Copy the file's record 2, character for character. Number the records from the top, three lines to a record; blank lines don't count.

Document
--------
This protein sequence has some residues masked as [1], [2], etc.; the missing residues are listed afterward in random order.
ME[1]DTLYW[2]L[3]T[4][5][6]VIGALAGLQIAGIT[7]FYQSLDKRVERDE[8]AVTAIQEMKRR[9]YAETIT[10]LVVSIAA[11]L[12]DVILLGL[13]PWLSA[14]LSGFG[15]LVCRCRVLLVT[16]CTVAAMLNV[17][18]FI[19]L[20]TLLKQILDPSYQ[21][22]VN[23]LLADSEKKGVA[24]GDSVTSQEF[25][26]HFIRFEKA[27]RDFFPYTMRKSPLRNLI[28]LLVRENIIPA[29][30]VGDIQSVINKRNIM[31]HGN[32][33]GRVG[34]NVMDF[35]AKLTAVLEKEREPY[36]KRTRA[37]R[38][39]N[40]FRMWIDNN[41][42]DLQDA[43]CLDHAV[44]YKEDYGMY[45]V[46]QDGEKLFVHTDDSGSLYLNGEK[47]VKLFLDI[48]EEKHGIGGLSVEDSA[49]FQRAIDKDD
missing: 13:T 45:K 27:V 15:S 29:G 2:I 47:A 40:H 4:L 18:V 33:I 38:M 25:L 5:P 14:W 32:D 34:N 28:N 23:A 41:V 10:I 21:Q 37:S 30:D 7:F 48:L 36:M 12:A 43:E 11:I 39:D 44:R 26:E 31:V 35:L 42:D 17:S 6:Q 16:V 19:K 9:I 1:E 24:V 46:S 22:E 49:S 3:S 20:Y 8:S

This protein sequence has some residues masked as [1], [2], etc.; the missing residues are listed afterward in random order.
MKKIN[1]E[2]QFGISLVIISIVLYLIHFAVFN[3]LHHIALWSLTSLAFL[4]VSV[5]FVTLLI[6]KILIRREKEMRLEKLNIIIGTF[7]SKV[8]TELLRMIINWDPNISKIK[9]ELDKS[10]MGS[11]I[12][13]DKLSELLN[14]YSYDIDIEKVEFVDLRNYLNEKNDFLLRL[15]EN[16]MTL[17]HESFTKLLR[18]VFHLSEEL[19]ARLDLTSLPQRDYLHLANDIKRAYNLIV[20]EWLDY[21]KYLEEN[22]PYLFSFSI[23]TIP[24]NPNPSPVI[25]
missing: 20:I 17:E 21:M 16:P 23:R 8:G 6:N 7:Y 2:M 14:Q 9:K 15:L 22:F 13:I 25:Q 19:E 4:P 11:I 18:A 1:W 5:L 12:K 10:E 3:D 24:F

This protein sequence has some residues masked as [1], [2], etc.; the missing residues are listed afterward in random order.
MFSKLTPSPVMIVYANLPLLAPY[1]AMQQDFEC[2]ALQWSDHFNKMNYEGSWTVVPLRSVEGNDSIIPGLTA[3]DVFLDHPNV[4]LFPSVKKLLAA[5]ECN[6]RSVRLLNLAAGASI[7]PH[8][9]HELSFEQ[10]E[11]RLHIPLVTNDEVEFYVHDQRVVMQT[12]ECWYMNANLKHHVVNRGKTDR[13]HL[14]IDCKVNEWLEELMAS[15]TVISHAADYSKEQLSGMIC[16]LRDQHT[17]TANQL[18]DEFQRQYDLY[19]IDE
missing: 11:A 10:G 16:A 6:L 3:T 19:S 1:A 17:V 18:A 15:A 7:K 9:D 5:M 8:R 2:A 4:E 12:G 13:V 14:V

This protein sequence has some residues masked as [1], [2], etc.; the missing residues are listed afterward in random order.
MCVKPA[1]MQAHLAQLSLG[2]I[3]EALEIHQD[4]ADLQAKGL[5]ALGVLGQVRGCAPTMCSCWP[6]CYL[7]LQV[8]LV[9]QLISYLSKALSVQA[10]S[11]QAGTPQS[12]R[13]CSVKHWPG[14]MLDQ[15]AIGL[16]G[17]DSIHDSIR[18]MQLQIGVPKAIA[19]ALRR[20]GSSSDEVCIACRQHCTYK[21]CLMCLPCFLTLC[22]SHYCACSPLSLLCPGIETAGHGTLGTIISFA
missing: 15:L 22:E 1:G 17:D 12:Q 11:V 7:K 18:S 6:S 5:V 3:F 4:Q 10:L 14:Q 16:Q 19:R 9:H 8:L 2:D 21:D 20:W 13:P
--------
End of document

This protein sequence has some residues masked as [1], [2], etc.; the missing residues are listed afterward in random order.
MKKIN[1]E[2]QFGISLVIISIVLYLIHFAVFN[3]LHHIALWSLTSLAFL[4]VSV[5]FVTLLI[6]KILIRREKEMRLEKLNIIIGTF[7]SKV[8]TELLRMIINWDPNISKIK[9]ELDKS[10]MGS[11]I[12][13]DKLSELLN[14]YSYDIDIEKVEFVDLRNYLNEKNDFLLRL[15]EN[16]MTL[17]HESFTKLLR[18]VFHLSEEL[19]ARLDLTSLPQRDYLHLANDIKRAYNLIV[20]EWLDY[21]KYLEEN[22]PYLFSFSI[23]TIP[24]NPNPSPVI[25]
missing: 20:I 17:E 21:M 16:P 23:R 8:G 6:N 7:Y 2:M 14:Q 9:K 15:L 22:F 13:I 25:Q 19:E 4:P 11:I 18:A 1:W 5:L 12:K 10:E 3:D 24:F